Yesterday, we turned on the radio and heard our Salvadoran pastor give a lengthy interview about water sustainability in El Salvador.  This is his area of expertise (aside from pastoring in Los Héroes).  He is part of a social action team focused on water rights.  Protection of water resources was a theme in this year's elections.  Marching to the legislature, marching to the Supreme Court, marching on the banks of rivers prone to flooding, marching near the cane fields protesting the use of toxins, marching in opposition to mining interests:  these are common practice as those who work to protect water from the greedy clutches of private enterprises seek a public voice.

Water is a universal right.  Protect it.
Yesterday, three of us women from Los Héroes marched in a women's march in Tonaca.  We bumped into the parade preparations on our way to do something else.  The leaders handed us pink t-shirts and asked us to join.  The group marched with decorated bucket drums and shakers made from Pringles cans.  Staff from the local clinic (including one male doctor - the only male in the entire parade) carried home-made posters about vaginal health and urinary health for women.  We walked to the central park where local women leaders spoke about different themes.  One of the nurses did a 10-minute interactive tutorial on vaginosis.  When the national Women's Anthem was played, the grandmothers clapped and danced.  The highlight of the event was a lengthy drama about the life of Prudencia Ayala, a strong activist for women's rights in El Salvador during the 1920's and 1930's.  Her story is fascinating (and worthy of a blog post all it's own).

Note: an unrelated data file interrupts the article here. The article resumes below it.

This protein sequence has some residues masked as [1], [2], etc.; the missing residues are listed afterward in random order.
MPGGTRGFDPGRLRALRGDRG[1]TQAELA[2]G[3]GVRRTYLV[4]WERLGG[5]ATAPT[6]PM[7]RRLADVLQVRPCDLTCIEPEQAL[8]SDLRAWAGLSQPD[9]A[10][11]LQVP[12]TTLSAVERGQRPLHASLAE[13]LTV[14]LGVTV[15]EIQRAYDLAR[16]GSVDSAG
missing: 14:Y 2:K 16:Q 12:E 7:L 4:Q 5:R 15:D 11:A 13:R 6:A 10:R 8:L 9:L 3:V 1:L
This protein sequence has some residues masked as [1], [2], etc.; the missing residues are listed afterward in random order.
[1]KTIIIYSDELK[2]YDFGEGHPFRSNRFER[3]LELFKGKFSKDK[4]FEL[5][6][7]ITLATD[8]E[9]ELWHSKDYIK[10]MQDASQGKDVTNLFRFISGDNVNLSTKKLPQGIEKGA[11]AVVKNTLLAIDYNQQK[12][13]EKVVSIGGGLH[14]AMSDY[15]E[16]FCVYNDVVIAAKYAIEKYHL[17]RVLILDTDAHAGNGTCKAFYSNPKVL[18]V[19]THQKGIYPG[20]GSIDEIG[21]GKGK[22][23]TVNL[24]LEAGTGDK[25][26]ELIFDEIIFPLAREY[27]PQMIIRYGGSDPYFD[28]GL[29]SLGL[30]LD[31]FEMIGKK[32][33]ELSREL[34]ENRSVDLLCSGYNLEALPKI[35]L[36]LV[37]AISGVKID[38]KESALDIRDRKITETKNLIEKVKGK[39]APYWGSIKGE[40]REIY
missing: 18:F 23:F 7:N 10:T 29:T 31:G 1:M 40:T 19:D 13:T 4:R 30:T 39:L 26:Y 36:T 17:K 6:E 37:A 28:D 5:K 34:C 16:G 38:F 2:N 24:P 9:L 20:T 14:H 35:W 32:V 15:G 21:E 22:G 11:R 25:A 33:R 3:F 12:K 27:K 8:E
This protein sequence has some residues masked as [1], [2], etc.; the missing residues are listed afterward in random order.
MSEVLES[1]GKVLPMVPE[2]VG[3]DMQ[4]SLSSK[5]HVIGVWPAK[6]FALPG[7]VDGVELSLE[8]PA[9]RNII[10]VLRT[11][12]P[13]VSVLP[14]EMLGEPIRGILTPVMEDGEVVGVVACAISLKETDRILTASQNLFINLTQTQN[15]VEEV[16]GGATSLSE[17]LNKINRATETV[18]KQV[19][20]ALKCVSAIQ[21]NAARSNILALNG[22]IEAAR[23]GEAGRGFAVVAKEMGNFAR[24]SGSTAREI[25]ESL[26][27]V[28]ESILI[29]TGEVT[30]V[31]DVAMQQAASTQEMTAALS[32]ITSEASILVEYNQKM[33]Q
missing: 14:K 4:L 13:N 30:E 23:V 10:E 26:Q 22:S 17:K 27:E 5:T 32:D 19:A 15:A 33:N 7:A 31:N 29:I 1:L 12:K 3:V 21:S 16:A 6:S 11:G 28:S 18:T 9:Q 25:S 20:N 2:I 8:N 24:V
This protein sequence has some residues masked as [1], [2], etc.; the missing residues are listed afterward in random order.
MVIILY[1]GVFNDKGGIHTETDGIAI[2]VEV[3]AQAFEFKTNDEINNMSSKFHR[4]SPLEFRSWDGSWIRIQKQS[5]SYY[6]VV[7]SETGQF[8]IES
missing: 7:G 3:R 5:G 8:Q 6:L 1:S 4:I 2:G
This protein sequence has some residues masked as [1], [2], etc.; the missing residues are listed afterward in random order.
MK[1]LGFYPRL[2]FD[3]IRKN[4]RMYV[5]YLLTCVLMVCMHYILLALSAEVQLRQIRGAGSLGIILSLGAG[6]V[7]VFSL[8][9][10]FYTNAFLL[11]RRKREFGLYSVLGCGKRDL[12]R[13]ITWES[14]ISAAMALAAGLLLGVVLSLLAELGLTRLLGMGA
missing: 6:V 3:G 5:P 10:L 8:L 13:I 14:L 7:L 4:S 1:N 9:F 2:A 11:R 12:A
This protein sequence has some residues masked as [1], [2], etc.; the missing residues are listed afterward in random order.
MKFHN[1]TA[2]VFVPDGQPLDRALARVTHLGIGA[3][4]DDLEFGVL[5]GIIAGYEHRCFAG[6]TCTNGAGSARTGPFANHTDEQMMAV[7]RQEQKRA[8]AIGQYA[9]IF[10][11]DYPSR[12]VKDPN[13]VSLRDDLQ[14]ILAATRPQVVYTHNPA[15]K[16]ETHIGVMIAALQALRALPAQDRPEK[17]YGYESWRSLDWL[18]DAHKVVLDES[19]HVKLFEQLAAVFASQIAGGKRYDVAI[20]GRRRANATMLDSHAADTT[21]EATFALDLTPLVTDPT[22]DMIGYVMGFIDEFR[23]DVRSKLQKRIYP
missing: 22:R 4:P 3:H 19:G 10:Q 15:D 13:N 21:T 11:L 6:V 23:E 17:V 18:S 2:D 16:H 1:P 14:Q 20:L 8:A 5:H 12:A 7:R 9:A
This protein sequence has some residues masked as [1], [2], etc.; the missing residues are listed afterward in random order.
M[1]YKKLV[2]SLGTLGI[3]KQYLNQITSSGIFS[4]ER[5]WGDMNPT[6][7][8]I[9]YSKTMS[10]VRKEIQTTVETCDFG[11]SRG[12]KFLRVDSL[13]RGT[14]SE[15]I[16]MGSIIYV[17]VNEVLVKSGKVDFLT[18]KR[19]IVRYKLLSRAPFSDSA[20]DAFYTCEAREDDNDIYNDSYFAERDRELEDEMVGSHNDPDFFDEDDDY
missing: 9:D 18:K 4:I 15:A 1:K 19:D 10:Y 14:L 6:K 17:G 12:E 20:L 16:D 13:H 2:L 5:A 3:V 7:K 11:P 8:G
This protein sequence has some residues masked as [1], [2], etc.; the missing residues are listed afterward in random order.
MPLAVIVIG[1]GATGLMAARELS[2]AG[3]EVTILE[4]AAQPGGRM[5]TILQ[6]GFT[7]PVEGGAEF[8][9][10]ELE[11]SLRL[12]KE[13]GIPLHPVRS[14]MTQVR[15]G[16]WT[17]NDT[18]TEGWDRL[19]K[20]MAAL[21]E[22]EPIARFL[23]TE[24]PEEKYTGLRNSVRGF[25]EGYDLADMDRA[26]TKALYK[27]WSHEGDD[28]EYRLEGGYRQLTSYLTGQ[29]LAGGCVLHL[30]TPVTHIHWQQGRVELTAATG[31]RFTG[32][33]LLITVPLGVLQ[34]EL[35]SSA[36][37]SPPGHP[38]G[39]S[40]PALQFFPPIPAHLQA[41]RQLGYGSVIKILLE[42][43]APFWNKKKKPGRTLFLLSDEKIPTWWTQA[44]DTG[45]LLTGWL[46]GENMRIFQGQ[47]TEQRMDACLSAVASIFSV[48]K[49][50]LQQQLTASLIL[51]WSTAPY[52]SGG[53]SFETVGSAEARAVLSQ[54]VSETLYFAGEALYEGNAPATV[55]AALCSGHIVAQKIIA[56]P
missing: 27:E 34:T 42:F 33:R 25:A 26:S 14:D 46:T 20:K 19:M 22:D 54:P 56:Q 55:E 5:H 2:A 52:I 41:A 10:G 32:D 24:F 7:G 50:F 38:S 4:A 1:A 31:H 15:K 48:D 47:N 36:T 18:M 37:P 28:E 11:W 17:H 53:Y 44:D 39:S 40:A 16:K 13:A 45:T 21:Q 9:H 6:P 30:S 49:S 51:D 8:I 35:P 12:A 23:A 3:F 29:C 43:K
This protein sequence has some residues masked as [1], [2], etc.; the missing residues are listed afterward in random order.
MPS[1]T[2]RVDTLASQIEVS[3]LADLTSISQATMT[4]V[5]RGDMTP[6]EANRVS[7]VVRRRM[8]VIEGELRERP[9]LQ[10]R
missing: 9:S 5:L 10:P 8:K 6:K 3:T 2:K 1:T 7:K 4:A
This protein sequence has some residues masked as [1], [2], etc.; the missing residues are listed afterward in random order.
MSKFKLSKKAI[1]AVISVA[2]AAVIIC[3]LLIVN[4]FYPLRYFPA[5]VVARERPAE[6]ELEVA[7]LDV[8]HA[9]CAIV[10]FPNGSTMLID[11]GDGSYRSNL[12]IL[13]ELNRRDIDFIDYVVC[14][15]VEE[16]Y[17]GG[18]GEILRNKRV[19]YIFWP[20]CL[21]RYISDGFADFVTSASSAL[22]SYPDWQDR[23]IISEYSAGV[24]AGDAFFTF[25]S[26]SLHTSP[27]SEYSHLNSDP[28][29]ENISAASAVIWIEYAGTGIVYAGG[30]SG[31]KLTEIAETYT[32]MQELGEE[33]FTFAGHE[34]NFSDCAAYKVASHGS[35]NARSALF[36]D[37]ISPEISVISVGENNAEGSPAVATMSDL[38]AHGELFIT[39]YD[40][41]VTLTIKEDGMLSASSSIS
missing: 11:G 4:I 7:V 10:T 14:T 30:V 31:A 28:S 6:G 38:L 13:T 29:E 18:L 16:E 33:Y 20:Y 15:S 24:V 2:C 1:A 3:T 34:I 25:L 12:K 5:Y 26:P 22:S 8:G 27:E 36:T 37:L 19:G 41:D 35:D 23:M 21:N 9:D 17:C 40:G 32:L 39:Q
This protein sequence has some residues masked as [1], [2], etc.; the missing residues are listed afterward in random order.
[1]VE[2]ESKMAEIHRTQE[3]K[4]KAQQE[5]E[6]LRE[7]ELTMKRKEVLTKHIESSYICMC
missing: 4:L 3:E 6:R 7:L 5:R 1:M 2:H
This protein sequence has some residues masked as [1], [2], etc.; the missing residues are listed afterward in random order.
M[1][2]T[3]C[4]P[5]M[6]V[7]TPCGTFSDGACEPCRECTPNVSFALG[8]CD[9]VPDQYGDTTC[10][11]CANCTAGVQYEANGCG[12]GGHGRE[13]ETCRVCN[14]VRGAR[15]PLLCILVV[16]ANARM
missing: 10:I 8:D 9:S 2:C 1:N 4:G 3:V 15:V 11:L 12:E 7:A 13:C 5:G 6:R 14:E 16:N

Local nurse teaching at the Women's March

Women celebrating themselves!
Next week is Holy Week.  Faithful Christians will walk through the streets of their communities, carrying images of Christ bearing the cross.  These will be the final marches of the month.  I hope, in whatever ways we live, work, walk, speak, and act to promote peace and justice in our own communities, and in whatever ways we or our churches suffer criticism or consequence for living out God's call to seek justice, we can be encouraged by the words and example of those who are doing likewise, and by our brother and saint Oscar Romero.

"For the church, the many abuses of human life, liberty, and dignity are a heartfelt suffering. The church, entrusted with the earth’s glory, believes that in each person is the Creator’s image and that everyone who tramples it offends God. As holy defender of God’s rights and of his images, the church must cry out. It takes as spittle in its face, as lashes on its back, as the cross in its passion, all that human beings suffer, even though they be unbelievers. They suffer as God’s images. There is no dichotomy between man and God’s image. Whoever tortures a human being, whoever abuses a human being, whoever outrages a human being abuses God’s image, and the church takes as its own that cross, that martyrdom.”